Manila Water looks at Africa, Latin America for expansion

RAZON-LED Manila Water Co., Inc. is looking at further expanding its reach to overseas areas where its affiliate firm has business exposure, and where the Philippines shares similar economic and cultural characteristics, a company official said.

“We’re looking at Latin America and Africa,” Manila Water Chief Administrative Officer Roberto R. Locsin told reporters on Friday.

He said the water company, which serves Metro Manila’s east zone, is studying countries where International Container Terminal Services, Inc. (ICTSI) operates, as candidates for its expansion since partnerships with local entities already exist.

Manila Water and ICTSI are both chaired by Enrique K. Razon, Jr. The billionaire businessman took over control of the water company from the Ayala group in a series of transactions, starting with his group’s subscription to shares in Manila Water in February 2020.

Mr. Locsin said Manila Water would “leverage” the regulatory expertise of ICTSI “on the ground.”

“The preference is management control,” he said about the company’s strategy to further expand overseas.

“We want to make sure that our style is the style that gets embedded in the local team,” he said. “That’s the value of what we’re trying to do — export the talent.”

Incorporated in 1987, ICTSI operates and develops the Manila International Container Terminal, which handles international container cargo at the Port of Manila.

“Latin America is a big target if you take a look at the big economies like Mexico, Colombia,” Mr. Locsin said.

He said ICTSI is also “all over Africa,” making the continent a possible expansion target since its nations have similar economic characteristics as the Philippines.

Based on its annual report, the port operator has exposure in various countries including Madagascar, Pakistan, Australia, the Democratic Republic of Congo, Mexico, Brazil, Nigeria, and Iraq.

“We’re doing a lot of work now. The deal pipeline is healthy. It’s just that these things take time,” Mr. Locsin said.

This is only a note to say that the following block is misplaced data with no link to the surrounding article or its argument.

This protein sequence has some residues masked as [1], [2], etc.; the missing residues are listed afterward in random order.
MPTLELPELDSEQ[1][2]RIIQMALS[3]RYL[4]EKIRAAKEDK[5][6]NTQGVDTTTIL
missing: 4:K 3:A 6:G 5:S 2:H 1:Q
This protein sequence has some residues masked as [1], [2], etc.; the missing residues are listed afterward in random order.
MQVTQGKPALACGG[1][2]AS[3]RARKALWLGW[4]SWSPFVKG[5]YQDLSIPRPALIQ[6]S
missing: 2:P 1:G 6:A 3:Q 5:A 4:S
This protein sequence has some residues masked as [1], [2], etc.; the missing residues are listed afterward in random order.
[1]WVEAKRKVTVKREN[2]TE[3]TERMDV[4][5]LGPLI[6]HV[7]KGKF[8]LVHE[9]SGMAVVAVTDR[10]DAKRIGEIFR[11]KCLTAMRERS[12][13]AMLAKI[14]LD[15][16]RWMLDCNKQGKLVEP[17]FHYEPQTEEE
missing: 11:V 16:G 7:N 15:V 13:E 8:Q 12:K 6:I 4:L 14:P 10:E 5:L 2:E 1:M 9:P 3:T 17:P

Before further expanding overseas, he said Manila Water is likely to launch a few projects in the Philippines.

“We’d like to close a few deals before the end of the year,” he said, without disclosing details.

He said Manila Water is coming up with a new local project by the end of the first half.

“There could be water district, there could be bulk [water] supply, so if you look at the water value chain, we have water supply, we have water distribution, sanitation, sewage, and then other services,” he said.

Manila Water’s wholly-owned subsidiaries include Manila Water Philippine Ventures, Inc., the holding company for domestic operating units including those that have bulk water supply deals in Clark, Cebu, Boracay, and Davao; and Manila Water Asia Pacific Pte. Ltd., the holding company for international ventures, which include Indonesia, Thailand, and Vietnam-based affiliates and associates.

Manila Water earlier this year said that it had spent P13.7 billion last year to improve its service coverage, up 28% from its record capital expenditure the earlier year since the Philippine capital’s east zone water service was privatized in 1997.

For 2021, Manila Water recorded an attributable net income of P3.67 billion, down 18.4% from P4.5 billion the earlier year.

Revenues dropped due to lower billed volume across all segments in its east zone concession area and lower customer consumption due to the pandemic.

Shares in the company dropped 1.35% or 24 centavos to close at P17.60 each on Friday. — Victor V. Saulon

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